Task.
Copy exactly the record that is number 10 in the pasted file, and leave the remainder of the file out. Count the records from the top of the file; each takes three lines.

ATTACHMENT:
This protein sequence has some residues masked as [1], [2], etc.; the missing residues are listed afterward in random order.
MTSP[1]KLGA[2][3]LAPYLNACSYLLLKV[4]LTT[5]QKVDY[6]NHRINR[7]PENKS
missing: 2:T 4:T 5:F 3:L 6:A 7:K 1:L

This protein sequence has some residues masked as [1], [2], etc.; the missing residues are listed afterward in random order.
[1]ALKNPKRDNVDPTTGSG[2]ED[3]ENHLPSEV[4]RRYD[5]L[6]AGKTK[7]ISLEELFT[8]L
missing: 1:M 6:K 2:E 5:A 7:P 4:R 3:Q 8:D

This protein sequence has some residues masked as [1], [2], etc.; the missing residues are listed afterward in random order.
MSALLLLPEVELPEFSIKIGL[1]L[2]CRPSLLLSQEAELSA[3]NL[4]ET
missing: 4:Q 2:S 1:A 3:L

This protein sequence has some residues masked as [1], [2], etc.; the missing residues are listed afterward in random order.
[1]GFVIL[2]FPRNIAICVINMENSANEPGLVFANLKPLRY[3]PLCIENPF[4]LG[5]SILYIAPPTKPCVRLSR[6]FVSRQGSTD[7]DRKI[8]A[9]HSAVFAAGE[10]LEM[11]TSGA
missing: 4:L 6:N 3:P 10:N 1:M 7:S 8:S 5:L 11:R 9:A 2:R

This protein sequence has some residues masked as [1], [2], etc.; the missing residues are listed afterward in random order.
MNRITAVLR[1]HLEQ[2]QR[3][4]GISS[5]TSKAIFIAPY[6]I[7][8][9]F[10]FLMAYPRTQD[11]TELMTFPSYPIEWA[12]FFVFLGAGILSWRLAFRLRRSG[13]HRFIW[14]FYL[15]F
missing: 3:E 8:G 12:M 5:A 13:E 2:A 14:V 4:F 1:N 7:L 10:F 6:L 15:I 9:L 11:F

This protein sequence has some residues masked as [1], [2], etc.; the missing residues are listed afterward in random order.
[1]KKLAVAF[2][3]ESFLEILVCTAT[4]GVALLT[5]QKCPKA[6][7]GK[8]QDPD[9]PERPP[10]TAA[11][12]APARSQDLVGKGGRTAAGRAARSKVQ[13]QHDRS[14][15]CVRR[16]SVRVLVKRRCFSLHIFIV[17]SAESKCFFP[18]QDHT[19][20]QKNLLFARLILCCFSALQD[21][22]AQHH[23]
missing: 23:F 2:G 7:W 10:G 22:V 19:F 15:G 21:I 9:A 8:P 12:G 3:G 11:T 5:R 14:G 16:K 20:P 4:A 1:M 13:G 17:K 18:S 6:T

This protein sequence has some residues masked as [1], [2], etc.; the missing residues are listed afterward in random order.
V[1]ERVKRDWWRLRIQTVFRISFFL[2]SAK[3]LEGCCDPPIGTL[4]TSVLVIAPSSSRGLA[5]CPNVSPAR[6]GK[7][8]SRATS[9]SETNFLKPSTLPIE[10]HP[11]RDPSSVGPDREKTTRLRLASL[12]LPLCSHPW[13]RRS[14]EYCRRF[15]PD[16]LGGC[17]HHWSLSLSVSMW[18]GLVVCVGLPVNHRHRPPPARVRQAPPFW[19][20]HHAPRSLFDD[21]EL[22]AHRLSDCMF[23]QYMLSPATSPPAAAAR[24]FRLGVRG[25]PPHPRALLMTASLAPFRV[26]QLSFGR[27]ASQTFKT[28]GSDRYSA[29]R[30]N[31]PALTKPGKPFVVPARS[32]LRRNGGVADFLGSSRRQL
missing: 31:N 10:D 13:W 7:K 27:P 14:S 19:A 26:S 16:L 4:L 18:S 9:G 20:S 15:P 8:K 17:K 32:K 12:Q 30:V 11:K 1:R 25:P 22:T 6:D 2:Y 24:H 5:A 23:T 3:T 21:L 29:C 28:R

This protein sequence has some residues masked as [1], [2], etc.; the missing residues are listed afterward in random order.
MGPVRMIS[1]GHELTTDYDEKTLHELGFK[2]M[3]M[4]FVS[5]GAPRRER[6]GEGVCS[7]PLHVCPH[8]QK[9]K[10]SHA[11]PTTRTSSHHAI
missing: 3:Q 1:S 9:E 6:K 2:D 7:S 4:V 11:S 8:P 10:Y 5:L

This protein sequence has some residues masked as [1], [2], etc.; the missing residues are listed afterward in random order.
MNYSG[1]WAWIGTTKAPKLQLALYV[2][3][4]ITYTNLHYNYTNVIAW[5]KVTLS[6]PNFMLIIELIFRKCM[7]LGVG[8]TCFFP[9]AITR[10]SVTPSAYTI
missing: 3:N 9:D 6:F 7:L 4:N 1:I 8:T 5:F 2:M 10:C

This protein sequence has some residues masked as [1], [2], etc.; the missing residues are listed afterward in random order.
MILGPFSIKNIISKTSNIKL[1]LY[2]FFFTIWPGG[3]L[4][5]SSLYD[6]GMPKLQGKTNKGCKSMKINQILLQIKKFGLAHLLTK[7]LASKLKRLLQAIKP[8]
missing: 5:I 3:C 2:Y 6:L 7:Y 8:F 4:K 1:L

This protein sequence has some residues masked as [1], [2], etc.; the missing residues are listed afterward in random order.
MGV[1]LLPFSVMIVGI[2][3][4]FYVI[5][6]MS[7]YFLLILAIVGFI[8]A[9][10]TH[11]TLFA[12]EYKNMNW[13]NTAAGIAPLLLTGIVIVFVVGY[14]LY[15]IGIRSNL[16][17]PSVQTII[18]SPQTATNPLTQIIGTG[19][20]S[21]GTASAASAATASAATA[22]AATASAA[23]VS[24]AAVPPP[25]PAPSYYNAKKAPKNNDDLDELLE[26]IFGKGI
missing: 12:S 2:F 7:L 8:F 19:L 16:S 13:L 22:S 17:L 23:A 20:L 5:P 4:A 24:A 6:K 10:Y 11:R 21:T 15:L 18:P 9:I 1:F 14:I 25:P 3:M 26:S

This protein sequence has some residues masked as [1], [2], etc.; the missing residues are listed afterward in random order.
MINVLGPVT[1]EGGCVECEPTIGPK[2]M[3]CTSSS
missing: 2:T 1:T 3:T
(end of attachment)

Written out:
This protein sequence has some residues masked as [1], [2], etc.; the missing residues are listed afterward in random order.
MILGPFSIKNIISKTSNIKL[1]LY[2]FFFTIWPGG[3]L[4][5]SSLYD[6]GMPKLQGKTNKGCKSMKINQILLQIKKFGLAHLLTK[7]LASKLKRLLQAIKP[8]
missing: 5:I 3:C 2:Y 6:L 7:Y 8:F 4:K 1:L